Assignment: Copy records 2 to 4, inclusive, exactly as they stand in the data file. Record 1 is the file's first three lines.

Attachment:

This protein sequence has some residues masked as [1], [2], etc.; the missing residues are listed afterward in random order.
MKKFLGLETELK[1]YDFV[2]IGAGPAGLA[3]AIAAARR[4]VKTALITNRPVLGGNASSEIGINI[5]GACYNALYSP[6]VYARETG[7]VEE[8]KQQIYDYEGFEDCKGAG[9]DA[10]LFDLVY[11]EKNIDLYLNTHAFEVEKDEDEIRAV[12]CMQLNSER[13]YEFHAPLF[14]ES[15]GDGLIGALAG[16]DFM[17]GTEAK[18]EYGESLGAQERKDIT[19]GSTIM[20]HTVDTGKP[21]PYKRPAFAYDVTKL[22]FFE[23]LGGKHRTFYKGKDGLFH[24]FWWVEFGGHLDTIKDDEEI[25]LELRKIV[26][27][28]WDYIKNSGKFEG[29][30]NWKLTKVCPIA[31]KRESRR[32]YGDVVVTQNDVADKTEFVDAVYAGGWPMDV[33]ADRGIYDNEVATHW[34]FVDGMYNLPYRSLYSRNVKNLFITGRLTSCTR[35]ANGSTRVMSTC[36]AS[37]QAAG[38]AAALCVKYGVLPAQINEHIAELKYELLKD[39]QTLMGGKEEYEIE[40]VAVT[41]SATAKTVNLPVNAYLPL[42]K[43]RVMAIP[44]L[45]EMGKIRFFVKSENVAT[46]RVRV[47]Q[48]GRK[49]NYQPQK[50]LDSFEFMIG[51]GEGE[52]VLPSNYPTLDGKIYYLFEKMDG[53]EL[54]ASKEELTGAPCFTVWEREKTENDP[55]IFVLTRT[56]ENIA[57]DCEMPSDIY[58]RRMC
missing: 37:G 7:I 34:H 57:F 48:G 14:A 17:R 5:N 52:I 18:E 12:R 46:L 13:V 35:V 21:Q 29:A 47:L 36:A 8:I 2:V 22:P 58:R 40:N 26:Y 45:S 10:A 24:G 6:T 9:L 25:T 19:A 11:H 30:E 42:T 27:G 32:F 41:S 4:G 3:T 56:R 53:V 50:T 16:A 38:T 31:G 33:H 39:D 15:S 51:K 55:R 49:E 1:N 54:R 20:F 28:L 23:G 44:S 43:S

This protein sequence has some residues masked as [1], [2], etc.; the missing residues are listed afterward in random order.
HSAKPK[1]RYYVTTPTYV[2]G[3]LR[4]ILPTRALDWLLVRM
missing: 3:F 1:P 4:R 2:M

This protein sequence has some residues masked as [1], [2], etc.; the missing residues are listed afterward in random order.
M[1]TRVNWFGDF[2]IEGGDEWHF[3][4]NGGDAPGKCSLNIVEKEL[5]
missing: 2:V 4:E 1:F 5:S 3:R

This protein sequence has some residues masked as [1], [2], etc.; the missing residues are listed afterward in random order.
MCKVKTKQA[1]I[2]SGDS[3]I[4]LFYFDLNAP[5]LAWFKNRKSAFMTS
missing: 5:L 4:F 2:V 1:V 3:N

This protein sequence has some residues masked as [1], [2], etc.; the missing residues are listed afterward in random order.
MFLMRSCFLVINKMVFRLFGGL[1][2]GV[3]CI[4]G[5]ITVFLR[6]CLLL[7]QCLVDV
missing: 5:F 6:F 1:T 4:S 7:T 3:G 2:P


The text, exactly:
This protein sequence has some residues masked as [1], [2], etc.; the missing residues are listed afterward in random order.
HSAKPK[1]RYYVTTPTYV[2]G[3]LR[4]ILPTRALDWLLVRM
missing: 3:F 1:P 4:R 2:M

This protein sequence has some residues masked as [1], [2], etc.; the missing residues are listed afterward in random order.
M[1]TRVNWFGDF[2]IEGGDEWHF[3][4]NGGDAPGKCSLNIVEKEL[5]
missing: 2:V 4:E 1:F 5:S 3:R

This protein sequence has some residues masked as [1], [2], etc.; the missing residues are listed afterward in random order.
MCKVKTKQA[1]I[2]SGDS[3]I[4]LFYFDLNAP[5]LAWFKNRKSAFMTS
missing: 5:L 4:F 2:V 1:V 3:N